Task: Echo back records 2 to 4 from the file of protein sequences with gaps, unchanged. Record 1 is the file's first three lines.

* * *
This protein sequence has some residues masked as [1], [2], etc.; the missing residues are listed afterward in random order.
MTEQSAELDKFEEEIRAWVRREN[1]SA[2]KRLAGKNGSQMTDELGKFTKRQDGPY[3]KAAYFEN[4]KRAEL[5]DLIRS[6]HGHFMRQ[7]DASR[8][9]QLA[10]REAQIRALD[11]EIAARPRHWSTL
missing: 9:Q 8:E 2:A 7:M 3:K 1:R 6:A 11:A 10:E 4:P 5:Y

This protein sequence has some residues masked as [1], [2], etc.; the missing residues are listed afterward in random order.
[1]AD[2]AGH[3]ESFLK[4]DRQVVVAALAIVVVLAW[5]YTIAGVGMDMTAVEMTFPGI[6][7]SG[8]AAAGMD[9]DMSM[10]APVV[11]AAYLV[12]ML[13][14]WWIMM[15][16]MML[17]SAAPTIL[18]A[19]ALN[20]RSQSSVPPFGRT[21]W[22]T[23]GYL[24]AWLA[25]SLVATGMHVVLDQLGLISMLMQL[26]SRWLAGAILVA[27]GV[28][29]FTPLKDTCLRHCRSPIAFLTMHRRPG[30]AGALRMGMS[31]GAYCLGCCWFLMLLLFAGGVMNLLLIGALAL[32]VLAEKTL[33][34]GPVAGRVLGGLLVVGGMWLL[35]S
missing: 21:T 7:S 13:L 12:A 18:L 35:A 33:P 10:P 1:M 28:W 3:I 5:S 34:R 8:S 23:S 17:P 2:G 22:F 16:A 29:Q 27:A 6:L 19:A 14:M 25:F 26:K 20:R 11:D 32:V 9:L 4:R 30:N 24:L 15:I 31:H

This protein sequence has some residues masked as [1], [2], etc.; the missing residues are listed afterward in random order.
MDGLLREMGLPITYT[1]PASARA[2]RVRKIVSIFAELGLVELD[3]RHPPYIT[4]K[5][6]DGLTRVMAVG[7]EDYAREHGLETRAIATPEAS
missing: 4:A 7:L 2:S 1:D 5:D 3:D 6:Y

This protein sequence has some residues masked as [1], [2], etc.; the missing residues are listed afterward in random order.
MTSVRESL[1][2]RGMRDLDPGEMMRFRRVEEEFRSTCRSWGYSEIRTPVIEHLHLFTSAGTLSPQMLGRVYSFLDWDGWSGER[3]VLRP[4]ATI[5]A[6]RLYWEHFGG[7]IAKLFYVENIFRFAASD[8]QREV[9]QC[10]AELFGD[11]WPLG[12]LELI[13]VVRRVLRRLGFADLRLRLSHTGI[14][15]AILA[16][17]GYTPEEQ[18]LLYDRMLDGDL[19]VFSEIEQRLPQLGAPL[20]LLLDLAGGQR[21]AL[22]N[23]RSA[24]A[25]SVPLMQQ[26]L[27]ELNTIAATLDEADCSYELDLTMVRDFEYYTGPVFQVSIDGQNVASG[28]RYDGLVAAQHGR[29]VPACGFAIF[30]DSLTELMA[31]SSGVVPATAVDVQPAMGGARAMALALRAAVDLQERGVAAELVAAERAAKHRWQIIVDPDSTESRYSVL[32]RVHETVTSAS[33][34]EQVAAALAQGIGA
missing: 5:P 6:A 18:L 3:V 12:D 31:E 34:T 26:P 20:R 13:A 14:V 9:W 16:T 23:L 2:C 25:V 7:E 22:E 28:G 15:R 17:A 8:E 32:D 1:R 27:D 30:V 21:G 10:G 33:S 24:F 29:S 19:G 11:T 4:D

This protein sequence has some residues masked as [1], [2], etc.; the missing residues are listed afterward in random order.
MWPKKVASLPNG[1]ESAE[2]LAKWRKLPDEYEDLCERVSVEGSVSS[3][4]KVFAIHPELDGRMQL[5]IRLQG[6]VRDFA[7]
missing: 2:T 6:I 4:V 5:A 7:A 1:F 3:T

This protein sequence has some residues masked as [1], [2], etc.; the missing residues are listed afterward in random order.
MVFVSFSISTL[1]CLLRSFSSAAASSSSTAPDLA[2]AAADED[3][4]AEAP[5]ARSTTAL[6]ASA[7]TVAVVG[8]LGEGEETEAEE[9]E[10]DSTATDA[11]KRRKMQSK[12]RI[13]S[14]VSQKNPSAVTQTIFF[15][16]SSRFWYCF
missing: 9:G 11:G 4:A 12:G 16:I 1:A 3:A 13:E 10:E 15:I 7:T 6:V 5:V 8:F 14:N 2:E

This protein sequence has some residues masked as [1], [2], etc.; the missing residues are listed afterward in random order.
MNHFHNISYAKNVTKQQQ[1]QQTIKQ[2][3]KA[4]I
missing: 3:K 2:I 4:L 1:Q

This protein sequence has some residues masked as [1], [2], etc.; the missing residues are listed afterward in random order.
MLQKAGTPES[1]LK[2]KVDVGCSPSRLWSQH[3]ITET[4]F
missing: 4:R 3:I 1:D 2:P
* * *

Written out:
This protein sequence has some residues masked as [1], [2], etc.; the missing residues are listed afterward in random order.
[1]AD[2]AGH[3]ESFLK[4]DRQVVVAALAIVVVLAW[5]YTIAGVGMDMTAVEMTFPGI[6][7]SG[8]AAAGMD[9]DMSM[10]APVV[11]AAYLV[12]ML[13][14]WWIMM[15][16]MML[17]SAAPTIL[18]A[19]ALN[20]RSQSSVPPFGRT[21]W[22]T[23]GYL[24]AWLA[25]SLVATGMHVVLDQLGLISMLMQL[26]SRWLAGAILVA[27]GV[28][29]FTPLKDTCLRHCRSPIAFLTMHRRPG[30]AGALRMGMS[31]GAYCLGCCWFLMLLLFAGGVMNLLLIGALAL[32]VLAEKTL[33][34]GPVAGRVLGGLLVVGGMWLL[35]S
missing: 21:T 7:S 13:L 12:A 18:L 35:A 33:P 10:P 1:M 28:W 3:I 5:S 34:R 8:S 23:S 17:P 2:G 22:F 16:A 29:Q 27:A 6:L 19:A 14:M 25:F 26:K 20:R 11:D 32:V 9:L 4:R 30:N 24:L 15:I 31:H

This protein sequence has some residues masked as [1], [2], etc.; the missing residues are listed afterward in random order.
MDGLLREMGLPITYT[1]PASARA[2]RVRKIVSIFAELGLVELD[3]RHPPYIT[4]K[5][6]DGLTRVMAVG[7]EDYAREHGLETRAIATPEAS
missing: 4:A 7:L 2:S 1:D 5:D 3:D 6:Y

This protein sequence has some residues masked as [1], [2], etc.; the missing residues are listed afterward in random order.
MTSVRESL[1][2]RGMRDLDPGEMMRFRRVEEEFRSTCRSWGYSEIRTPVIEHLHLFTSAGTLSPQMLGRVYSFLDWDGWSGER[3]VLRP[4]ATI[5]A[6]RLYWEHFGG[7]IAKLFYVENIFRFAASD[8]QREV[9]QC[10]AELFGD[11]WPLG[12]LELI[13]VVRRVLRRLGFADLRLRLSHTGI[14][15]AILA[16][17]GYTPEEQ[18]LLYDRMLDGDL[19]VFSEIEQRLPQLGAPL[20]LLLDLAGGQR[21]AL[22]N[23]RSA[24]A[25]SVPLMQQ[26]L[27]ELNTIAATLDEADCSYELDLTMVRDFEYYTGPVFQVSIDGQNVASG[28]RYDGLVAAQHGR[29]VPACGFAIF[30]DSLTELMA[31]SSGVVPATAVDVQPAMGGARAMALALRAAVDLQERGVAAELVAAERAAKHRWQIIVDPDSTESRYSVL[32]RVHETVTSAS[33][34]EQVAAALAQGIGA
missing: 5:P 6:A 18:L 3:V 12:D 31:E 34:T 26:P 20:R 13:A 14:V 9:W 16:T 23:L 2:C 25:V 7:E 22:E 28:G 15:R 17:A 8:E 32:D 1:R 27:D 30:V 21:G 10:G 33:S 24:F 29:S 19:G 11:T 4:D